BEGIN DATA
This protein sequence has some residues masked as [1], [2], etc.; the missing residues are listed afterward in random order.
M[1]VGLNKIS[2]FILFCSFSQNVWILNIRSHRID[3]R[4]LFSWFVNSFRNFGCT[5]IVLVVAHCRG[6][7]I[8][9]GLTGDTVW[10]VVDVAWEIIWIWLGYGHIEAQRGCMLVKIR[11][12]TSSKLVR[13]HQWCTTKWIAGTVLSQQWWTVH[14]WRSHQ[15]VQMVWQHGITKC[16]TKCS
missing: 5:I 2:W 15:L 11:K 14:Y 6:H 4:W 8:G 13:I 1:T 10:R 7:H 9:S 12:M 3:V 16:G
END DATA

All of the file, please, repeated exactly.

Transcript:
This protein sequence has some residues masked as [1], [2], etc.; the missing residues are listed afterward in random order.
M[1]VGLNKIS[2]FILFCSFSQNVWILNIRSHRID[3]R[4]LFSWFVNSFRNFGCT[5]IVLVVAHCRG[6][7]I[8][9]GLTGDTVW[10]VVDVAWEIIWIWLGYGHIEAQRGCMLVKIR[11][12]TSSKLVR[13]HQWCTTKWIAGTVLSQQWWTVH[14]WRSHQ[15]VQMVWQHGITKC[16]TKCS
missing: 5:I 2:W 15:L 11:K 14:Y 6:H 4:W 8:G 13:I 1:T 10:R 7:H 9:S 12:M 3:V 16:G